To get food through the barter system, a tailor would have to get pretty creative in exchanging one thing after another before seeing bread. But the emergence of money didn’t start with the paper and coins we know and love today.
Cowry shells were one of the first and most popular forms of money, and were used to conduct trade around Africa and Asia; in fact, these shells were used as a currency in Africa (Uganda, specifically) until the the 19th century (1801–1900).
Today, that exchange practice is called the barter system, and it is well-accepted as the earliest form of transaction.
I say well-accepted because anthropologist David Graeber argues that the earliest supposed predecessor of money, bartering, didn’t actually exist before money.
Because people were using and holding the paper note rather than exchanging everything for the backed valuables, European banks started to issue more notes than could be all backed up at once, betting on the hypothesis that every individual holding their notes would not all come knocking on their door the next day asking for gold.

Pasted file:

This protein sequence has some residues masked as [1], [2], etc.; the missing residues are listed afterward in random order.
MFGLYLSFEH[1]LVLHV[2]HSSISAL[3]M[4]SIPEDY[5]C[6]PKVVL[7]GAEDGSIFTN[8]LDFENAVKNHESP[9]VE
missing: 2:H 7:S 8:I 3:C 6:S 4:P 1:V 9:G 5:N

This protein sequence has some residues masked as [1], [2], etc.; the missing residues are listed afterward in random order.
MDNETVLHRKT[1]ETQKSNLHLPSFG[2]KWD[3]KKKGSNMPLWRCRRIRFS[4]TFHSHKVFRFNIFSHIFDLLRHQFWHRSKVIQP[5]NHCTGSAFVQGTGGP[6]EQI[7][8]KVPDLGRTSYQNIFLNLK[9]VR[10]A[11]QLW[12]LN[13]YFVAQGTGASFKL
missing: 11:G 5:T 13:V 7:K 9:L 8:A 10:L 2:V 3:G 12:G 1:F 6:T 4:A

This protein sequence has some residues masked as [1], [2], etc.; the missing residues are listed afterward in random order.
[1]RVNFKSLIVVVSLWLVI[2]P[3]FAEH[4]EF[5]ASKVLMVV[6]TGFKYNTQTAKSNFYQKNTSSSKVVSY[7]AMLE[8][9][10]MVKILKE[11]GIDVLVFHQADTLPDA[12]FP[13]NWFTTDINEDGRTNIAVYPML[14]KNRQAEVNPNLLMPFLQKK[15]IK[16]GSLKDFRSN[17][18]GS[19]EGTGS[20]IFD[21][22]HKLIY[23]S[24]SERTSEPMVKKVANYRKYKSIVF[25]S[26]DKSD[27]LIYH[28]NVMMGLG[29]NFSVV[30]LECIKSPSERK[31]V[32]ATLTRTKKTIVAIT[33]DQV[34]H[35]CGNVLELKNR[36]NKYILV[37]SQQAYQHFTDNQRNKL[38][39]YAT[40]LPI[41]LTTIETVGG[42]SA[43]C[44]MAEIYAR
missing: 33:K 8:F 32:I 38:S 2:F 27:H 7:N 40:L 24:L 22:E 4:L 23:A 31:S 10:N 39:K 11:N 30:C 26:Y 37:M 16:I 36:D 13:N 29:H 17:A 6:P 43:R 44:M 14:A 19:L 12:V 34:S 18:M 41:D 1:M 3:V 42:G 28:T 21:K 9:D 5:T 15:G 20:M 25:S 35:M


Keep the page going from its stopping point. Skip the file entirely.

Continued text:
This became the first practice of the expansion of money supply in what we would consider modern money.
Rulers printed their faces or national symbols on them as guarantee that they and the civilizations they commanded would guarantee the worth of the coin; i.e., as long as their civilization existed, the currency would still be worth something.
The shift to using coins made the circulation controllable by the rulers and the currency more trusted by the citizens.
But the emergence of money wasn’t a concerted effort initiated through global agreement that stemmed from Mesopotamia.
Just like today there are different forms of currency, cowry shells were not the universal banknote.